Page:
This Essay is a part of the ‘Maurice Golubov – Catalog from a multi-museum traveling exhibition organized by the Mint Museum’
The art of Maurice Golubov is an eloquent contradiction of some of our widely held assumptions about American art of the 1930’s and early 1940’s. Many of us became acquainted with his work through the artist’s participation in the American Abstract Artists annual exhibitions from 1944 until just recently. Identifying Golubov with the A.A.A. was a convenient way of placing him within his own generation, but his restless emotional art has little to do with the calmer classicism of much early A.A.A. work. During his long life as a painter, Golubov has not been traveling clearly charted paths.
In an era which associated geometric form with cleanly painted edges and smooth surfaces. Golubov coupled geometry with a willful painterly gesture. While others sought to establish and support the identity of the picture plane, Golubov fractured it, loaded it with pigment until it offered both interior depths and the richness of its own physical surface. His vivid expressive mark threatens to destroy the very form it creates (Fig. 1).
Golubov’s is a strange equation, this association of a highly structured geometry with a warm, multi-hued densely painted surface. It seems to indicate that Golubov does not see the purposes of painting in stylistic terms and is not particularly concerned with the “correctness” of his form in a deterministic evolution towards ever-greater reductivism.
He is in the most precise terms an abstract artist, one who restructures both observed and invented forms in accordance with his own interpretive vision. This does not occur in a vacuum or merely in terms of an intellectual grasp of the principles of structure. We see the living remnants of figures in a landscape, the geometric equivalents of roadways and entire cities while Golubov’s painterly surface appears to screen the view, to filter it through his own sensibility. In his work many things happen at once, it is multi-layered, one might almost say orchestrated.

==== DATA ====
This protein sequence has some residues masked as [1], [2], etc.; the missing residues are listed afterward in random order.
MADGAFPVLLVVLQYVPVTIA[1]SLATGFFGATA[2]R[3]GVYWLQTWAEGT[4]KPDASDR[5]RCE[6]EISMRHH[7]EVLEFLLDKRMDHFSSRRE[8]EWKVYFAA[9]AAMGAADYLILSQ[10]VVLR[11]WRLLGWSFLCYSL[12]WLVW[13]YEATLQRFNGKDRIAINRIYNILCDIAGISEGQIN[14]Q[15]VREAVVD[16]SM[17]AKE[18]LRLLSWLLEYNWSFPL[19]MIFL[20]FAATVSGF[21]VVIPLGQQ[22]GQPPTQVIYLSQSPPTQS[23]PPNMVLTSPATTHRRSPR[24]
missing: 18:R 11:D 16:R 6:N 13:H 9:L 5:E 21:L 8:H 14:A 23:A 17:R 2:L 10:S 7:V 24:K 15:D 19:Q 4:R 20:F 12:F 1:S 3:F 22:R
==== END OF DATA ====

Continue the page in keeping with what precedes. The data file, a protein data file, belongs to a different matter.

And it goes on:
One of the most welcome and refreshing aspects of Golubov’s art is its unabashed complexity, its density which runs counter to the reductive emphasis in painting over the past several decades. His forms are stacked and interwoven, piled upon each other. Plane overlaps plane until all sense of location and scale is erased, the painting becomes a complex world unto itself.
This aspect of Golubov’s art can be seen most clearly in his remarkable miniatures where the painter yields no ground to the physical reality of his situation (Fig. 2). It might almost seem that his intensity increases when working within a small format. These paintings expand internally, a few square inches of paper becomes a field of interwoven color and space. We might regard these paintings as studies were it not for the fact that few if any of them were used as such. They represent a large proportion of his oeuvre and are as highly finished as the larger canvases, just as complex and just as successful as works of art. That an artist who is by nature drawn to intricate and highly elaborated structures would choose to devote himself to small-scale compositions is an anomaly in contemporary art but finds a parallel in the microcosmic abstractions developed by manuscript illuminations who conceived of their work in both plastic and in spiritual terms.